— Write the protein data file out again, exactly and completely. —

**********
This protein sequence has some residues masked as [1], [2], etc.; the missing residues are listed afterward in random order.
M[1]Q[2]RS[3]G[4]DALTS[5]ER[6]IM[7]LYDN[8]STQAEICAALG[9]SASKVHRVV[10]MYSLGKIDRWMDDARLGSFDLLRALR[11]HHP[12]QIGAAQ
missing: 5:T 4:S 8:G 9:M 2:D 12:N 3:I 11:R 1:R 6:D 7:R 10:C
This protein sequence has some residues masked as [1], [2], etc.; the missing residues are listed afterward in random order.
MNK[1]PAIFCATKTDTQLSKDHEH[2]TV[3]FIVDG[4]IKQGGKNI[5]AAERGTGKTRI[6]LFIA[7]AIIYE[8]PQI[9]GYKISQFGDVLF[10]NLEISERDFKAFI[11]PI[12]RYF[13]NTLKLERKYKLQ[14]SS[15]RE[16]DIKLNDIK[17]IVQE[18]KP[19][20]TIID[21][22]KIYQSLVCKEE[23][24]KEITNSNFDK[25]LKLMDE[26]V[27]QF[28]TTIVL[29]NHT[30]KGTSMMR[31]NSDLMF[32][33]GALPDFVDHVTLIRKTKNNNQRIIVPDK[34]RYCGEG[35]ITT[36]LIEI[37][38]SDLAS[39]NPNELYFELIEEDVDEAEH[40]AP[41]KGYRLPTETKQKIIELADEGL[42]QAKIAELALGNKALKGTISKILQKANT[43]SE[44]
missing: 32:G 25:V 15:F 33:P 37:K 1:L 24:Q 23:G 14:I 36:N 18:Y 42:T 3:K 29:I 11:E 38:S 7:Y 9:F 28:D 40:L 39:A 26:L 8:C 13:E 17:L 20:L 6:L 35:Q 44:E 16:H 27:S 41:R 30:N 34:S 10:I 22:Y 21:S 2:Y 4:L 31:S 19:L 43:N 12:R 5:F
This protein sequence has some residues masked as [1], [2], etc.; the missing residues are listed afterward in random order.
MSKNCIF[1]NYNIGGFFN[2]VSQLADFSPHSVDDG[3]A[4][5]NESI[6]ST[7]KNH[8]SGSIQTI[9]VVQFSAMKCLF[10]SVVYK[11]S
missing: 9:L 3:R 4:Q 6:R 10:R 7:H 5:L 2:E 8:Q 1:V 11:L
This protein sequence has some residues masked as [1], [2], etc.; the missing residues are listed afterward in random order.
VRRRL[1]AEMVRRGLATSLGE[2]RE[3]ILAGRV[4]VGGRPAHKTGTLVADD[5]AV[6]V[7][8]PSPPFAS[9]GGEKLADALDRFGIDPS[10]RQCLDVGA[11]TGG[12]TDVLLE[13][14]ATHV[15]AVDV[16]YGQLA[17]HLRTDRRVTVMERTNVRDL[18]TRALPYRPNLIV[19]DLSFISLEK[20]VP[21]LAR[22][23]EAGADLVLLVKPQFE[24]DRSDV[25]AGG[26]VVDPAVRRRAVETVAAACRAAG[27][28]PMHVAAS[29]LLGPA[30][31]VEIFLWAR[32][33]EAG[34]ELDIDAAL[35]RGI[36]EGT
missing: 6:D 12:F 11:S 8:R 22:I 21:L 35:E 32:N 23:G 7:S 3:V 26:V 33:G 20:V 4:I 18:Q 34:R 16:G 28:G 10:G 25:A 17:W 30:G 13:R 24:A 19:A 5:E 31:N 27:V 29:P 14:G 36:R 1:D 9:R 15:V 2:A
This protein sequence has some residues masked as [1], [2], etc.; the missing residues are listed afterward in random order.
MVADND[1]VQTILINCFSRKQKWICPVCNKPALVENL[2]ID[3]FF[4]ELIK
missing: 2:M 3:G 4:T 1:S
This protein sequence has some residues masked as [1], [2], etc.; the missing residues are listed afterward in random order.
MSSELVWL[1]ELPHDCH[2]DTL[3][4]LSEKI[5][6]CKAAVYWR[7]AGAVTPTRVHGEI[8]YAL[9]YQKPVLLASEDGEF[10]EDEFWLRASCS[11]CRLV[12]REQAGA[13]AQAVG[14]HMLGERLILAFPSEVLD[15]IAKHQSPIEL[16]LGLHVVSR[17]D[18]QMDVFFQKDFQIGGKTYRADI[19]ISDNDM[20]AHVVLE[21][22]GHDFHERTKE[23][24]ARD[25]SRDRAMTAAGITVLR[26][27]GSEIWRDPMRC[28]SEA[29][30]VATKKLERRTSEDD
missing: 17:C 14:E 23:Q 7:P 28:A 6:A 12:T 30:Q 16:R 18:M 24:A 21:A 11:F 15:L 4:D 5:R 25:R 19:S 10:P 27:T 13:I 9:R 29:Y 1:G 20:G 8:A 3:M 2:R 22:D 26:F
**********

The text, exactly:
This protein sequence has some residues masked as [1], [2], etc.; the missing residues are listed afterward in random order.
M[1]Q[2]RS[3]G[4]DALTS[5]ER[6]IM[7]LYDN[8]STQAEICAALG[9]SASKVHRVV[10]MYSLGKIDRWMDDARLGSFDLLRALR[11]HHP[12]QIGAAQ
missing: 5:T 4:S 8:G 9:M 2:D 12:N 3:I 11:R 1:R 6:D 7:R 10:C
This protein sequence has some residues masked as [1], [2], etc.; the missing residues are listed afterward in random order.
MNK[1]PAIFCATKTDTQLSKDHEH[2]TV[3]FIVDG[4]IKQGGKNI[5]AAERGTGKTRI[6]LFIA[7]AIIYE[8]PQI[9]GYKISQFGDVLF[10]NLEISERDFKAFI[11]PI[12]RYF[13]NTLKLERKYKLQ[14]SS[15]RE[16]DIKLNDIK[17]IVQE[18]KP[19][20]TIID[21][22]KIYQSLVCKEE[23][24]KEITNSNFDK[25]LKLMDE[26]V[27]QF[28]TTIVL[29]NHT[30]KGTSMMR[31]NSDLMF[32][33]GALPDFVDHVTLIRKTKNNNQRIIVPDK[34]RYCGEG[35]ITT[36]LIEI[37][38]SDLAS[39]NPNELYFELIEEDVDEAEH[40]AP[41]KGYRLPTETKQKIIELADEGL[42]QAKIAELALGNKALKGTISKILQKANT[43]SE[44]
missing: 32:G 25:V 15:F 33:P 37:K 1:L 24:Q 23:G 14:I 36:N 18:Y 42:T 3:K 29:I 11:E 38:S 7:Y 9:F 28:D 40:L 39:A 26:L 8:C 13:E 17:L 20:L 6:L 35:Q 44:E 16:H 27:S 41:R 30:N 34:S 10:I 22:Y 21:S 2:Y 4:L 31:S 19:L 43:N 12:R 5:F
This protein sequence has some residues masked as [1], [2], etc.; the missing residues are listed afterward in random order.
MSKNCIF[1]NYNIGGFFN[2]VSQLADFSPHSVDDG[3]A[4][5]NESI[6]ST[7]KNH[8]SGSIQTI[9]VVQFSAMKCLF[10]SVVYK[11]S
missing: 9:L 3:R 4:Q 6:R 10:R 7:H 5:L 2:E 8:Q 1:V 11:L
This protein sequence has some residues masked as [1], [2], etc.; the missing residues are listed afterward in random order.
VRRRL[1]AEMVRRGLATSLGE[2]RE[3]ILAGRV[4]VGGRPAHKTGTLVADD[5]AV[6]V[7][8]PSPPFAS[9]GGEKLADALDRFGIDPS[10]RQCLDVGA[11]TGG[12]TDVLLE[13][14]ATHV[15]AVDV[16]YGQLA[17]HLRTDRRVTVMERTNVRDL[18]TRALPYRPNLIV[19]DLSFISLEK[20]VP[21]LAR[22][23]EAGADLVLLVKPQFE[24]DRSDV[25]AGG[26]VVDPAVRRRAVETVAAACRAAG[27][28]PMHVAAS[29]LLGPA[30][31]VEIFLWAR[32][33]EAG[34]ELDIDAAL[35]RGI[36]EGT
missing: 6:D 12:F 11:S 8:R 22:I 21:L 35:E 32:N 23:G 7:S 3:V 26:V 33:G 20:V 4:I 18:Q 34:R 16:G 28:G 10:G 25:A 17:W 30:G 13:R 24:A 19:A 5:E 31:N 27:V 29:P 14:G 36:R 1:D 9:R 15:V 2:A
This protein sequence has some residues masked as [1], [2], etc.; the missing residues are listed afterward in random order.
MVADND[1]VQTILINCFSRKQKWICPVCNKPALVENL[2]ID[3]FF[4]ELIK
missing: 2:M 3:G 4:T 1:S
This protein sequence has some residues masked as [1], [2], etc.; the missing residues are listed afterward in random order.
MSSELVWL[1]ELPHDCH[2]DTL[3][4]LSEKI[5][6]CKAAVYWR[7]AGAVTPTRVHGEI[8]YAL[9]YQKPVLLASEDGEF[10]EDEFWLRASCS[11]CRLV[12]REQAGA[13]AQAVG[14]HMLGERLILAFPSEVLD[15]IAKHQSPIEL[16]LGLHVVSR[17]D[18]QMDVFFQKDFQIGGKTYRADI[19]ISDNDM[20]AHVVLE[21][22]GHDFHERTKE[23][24]ARD[25]SRDRAMTAAGITVLR[26][27]GSEIWRDPMRC[28]SEA[29][30]VATKKLERRTSEDD
missing: 17:C 14:E 23:Q 7:P 28:A 6:A 12:T 30:Q 16:R 18:M 24:A 21:A 11:F 15:L 4:D 5:R 25:R 19:S 10:P 27:T 13:I 9:R 29:Y 1:G 20:G 8:A 3:M 2:R 22:D 26:F